Business disruption, market uncertainty, and a hybrid workforce require a new type of leader. A manager who is both a keeper of the company’s culture and an engager of its employees.
However, as your to-do list exponentially grows, the pandemic blues merge with the winter blues, and your dry eyes beg for a respite from yet another Zoom meeting, the thought that your team members’ engagement is solely your responsibility can be overwhelming.
I get it.
So, here is the good news.
Your employee’s engagement, fulfillment, and happiness at work are shared responsibilities between you and your team member. Why? Because it takes two to create a vibrant, mutually beneficial, meaningful professional relationship. And this is not possible if your direct reports are unclear on what they need to be engaged in their jobs.
It is time to remove the employee engagement burden from your shoulders and share it equally with your team members. Your responsibility is to equip and empower your direct reports to clarify and own what they need to be professionally fulfilled.
Here are the five essential steps to guide your workforce through so they can identify what they need to be professionally fulfilled. Once your employees have completed each of the five steps and clarified what they need to be gratified at work, have a conversation and explore how to create a mutually beneficial way to work that supports both of you in achieving your goals.
Step 1: Admit
The first step for your team members is to admit that they have needs for acknowledgment and to identify how they want and need to be recognized and appreciated for their contributions on the team. Appreciation is integral to being content at work.
To help your staff identify their acknowledgment needs, ask them the following questions:
- What was your best day at work?
- What happened?
- What did you do?
- How did you feel?
- What type of praise and recognition did you receive?
When you know this information, how you show appreciation and gratitude is no longer a guessing game. You can acknowledge your direct reports in a way that supports their self-esteem and makes them feel valued.
Step 2: Align
The second step for your employees is to align their strengths and skills to support the accomplishment of your company’s objectives. This lets them shape their work in a way that meets both their professional and personal needs and goals. In this step, your team members reimagine their strengths as their relationship currency. Their strengths are what they offer you in exchange for more choice and control over how they work and what they work on. And because strengths amplify performance, when your direct reports align their strengths to organizational objectives, it creates reciprocally positive opportunities for your company and your team to excel.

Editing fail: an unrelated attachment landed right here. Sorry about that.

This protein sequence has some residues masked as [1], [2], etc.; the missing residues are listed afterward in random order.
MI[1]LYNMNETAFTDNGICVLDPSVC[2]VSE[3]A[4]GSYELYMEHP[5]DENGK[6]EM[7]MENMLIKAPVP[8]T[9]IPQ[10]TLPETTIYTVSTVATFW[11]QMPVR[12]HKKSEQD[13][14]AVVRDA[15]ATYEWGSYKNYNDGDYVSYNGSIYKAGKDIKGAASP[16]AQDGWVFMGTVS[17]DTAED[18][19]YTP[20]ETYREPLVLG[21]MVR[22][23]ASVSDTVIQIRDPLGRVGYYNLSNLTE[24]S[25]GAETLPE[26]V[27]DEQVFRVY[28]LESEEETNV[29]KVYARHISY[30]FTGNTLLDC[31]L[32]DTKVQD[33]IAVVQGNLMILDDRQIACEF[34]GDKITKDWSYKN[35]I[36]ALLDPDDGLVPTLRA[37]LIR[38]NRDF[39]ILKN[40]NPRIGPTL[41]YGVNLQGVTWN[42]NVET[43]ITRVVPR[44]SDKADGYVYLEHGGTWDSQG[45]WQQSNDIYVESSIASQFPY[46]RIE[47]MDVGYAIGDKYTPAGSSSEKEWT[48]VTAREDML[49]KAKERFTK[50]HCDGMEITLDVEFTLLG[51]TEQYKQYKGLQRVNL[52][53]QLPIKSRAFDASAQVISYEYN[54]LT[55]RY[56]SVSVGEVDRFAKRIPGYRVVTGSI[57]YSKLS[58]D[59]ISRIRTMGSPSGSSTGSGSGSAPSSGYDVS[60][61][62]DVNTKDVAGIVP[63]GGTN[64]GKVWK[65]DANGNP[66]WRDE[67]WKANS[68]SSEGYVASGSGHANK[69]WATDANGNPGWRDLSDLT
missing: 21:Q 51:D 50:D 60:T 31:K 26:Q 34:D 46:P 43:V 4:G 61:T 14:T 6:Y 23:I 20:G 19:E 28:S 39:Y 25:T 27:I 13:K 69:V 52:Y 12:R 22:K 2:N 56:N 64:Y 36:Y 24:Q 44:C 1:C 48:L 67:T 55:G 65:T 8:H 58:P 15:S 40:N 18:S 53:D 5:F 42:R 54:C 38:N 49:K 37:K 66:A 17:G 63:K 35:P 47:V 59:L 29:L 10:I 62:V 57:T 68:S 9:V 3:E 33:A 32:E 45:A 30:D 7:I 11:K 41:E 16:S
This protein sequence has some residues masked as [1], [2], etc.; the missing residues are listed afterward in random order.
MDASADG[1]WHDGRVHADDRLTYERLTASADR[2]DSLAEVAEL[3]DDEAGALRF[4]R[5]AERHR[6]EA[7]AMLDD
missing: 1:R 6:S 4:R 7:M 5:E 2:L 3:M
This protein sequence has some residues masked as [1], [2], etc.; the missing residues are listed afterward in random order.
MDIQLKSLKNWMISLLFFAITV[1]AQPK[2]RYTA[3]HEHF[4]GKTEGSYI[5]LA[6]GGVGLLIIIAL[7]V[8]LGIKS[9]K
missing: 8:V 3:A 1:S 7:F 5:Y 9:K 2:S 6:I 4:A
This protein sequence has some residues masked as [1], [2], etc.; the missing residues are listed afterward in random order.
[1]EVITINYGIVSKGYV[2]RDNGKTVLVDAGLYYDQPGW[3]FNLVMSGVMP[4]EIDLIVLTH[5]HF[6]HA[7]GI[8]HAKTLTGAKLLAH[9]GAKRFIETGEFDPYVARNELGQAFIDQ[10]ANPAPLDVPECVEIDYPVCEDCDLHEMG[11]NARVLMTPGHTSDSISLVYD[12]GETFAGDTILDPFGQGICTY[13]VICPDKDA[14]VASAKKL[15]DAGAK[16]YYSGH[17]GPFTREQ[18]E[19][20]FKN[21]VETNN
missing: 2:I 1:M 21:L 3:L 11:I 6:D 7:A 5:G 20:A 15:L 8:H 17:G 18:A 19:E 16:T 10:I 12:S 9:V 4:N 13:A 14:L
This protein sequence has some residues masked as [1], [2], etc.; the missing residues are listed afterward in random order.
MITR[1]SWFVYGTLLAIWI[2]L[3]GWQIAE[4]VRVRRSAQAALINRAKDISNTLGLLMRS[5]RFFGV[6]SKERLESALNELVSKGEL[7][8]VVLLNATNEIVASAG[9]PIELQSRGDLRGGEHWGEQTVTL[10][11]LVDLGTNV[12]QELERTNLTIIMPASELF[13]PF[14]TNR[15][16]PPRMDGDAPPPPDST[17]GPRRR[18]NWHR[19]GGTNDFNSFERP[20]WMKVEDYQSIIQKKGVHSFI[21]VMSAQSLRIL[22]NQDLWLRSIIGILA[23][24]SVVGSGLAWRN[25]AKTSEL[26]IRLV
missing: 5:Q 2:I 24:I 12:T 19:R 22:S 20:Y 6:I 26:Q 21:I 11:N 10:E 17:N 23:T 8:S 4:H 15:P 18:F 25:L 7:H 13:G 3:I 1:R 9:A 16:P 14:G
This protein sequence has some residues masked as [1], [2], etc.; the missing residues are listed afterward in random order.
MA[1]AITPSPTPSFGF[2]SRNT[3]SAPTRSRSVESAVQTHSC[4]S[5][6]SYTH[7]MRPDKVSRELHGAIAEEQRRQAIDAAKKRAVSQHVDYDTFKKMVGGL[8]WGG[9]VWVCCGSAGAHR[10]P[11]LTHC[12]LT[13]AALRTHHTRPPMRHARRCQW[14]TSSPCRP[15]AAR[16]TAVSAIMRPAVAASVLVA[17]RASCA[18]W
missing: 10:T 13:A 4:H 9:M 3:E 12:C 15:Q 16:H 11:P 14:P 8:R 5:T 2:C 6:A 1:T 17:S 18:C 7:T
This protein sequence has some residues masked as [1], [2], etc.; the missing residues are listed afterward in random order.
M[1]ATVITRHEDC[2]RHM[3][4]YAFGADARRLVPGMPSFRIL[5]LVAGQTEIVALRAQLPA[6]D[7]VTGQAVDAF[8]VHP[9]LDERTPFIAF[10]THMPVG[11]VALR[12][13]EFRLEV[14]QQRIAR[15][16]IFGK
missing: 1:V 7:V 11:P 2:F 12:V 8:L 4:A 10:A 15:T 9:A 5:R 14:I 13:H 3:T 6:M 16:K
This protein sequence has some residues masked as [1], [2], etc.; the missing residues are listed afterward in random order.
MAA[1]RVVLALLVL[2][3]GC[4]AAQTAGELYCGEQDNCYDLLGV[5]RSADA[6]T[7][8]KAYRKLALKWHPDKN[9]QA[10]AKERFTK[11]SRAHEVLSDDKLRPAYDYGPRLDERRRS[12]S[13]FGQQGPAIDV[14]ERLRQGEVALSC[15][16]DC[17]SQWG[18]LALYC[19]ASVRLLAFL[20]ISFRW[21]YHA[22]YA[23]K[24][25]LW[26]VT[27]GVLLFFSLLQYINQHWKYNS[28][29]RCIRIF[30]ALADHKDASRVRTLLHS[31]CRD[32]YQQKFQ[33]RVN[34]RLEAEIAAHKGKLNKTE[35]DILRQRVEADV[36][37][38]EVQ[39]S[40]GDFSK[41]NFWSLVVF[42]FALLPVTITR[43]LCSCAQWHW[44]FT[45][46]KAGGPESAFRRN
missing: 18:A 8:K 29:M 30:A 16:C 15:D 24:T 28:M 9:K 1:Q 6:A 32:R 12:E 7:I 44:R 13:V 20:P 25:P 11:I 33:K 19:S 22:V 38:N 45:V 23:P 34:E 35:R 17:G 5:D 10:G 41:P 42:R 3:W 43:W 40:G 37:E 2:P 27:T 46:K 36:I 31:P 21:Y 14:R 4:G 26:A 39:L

Step 3: Develop
The third step is for your direct reports to develop new skills and knowledge that motivate and inspire them to advance in their career as well as within your company. Now, you do not draft your team member’s career development blueprint. This is an employee-directed professional development plan. Your team members identify and choose new capabilities and knowledge to acquire. It is a commitment and investment in themselves that pays off—enhanced confidence as well as opportunities for a promotion or a raise. It also enables your employees to stay agile, excited, passionate, and engaged at work.
Step 4: Cultivate
The fourth step is for your employees to cultivate authentic, positive relationships with the team because conflict and distrust undermine everyone’s performance and happiness.
To experience more positive social interactions and build stronger relationships, your team members need to identify where they undermine their efforts at connection and collaboration, then develop new approaches and strategies so they can foster mutual respect and understanding.
How can they do this? Invite them to move beyond the Golden Rule—treat others as you want them to treat you—and use the Platinum Rule. The Platinum Rule suggests that you treat others the way they want to be treated. It challenges the assumption that other people want to be treated the way you want to be treated and shifts your perspective from a you-centric view of social interactions to an other-centric view of interactions. You approach people with the intention to first understand how they want to be treated and then adapt your interactions with them to meet their needs.
Positive relationships in the workplace are essential for innovation, creativity, productivity, and your workforce’s wellbeing.
Step 5: Design
And the final step is to empower your workforce to design their work for more meaning. To unearth the meaning in their jobs, invite your team members to shift how they perceive their job. Your direct reports will redefine what they see as the nature of the duties and relationships involved in their job. Then, they reframe their job to see it as a meaningful whole that positively impacts others rather than a collection of separate responsibilities.
To assist your employees, ask them to consider the following questions:
- Why do people buy our product or service?
- What is the benefit our customers receive from using our product or service?
- What would happen if our product or service did not exist? For our customer? For our community?
Work has radically and fundamentally changed. And so has your workforce. One-size-fits-all employee engagement strategies will not work in our new world of work, and engagement is no longer exclusively your responsibility. Equip and empower your employees to identify what they need to be fulfilled and then discover together how to work in a way that enables both of you to achieve your goals.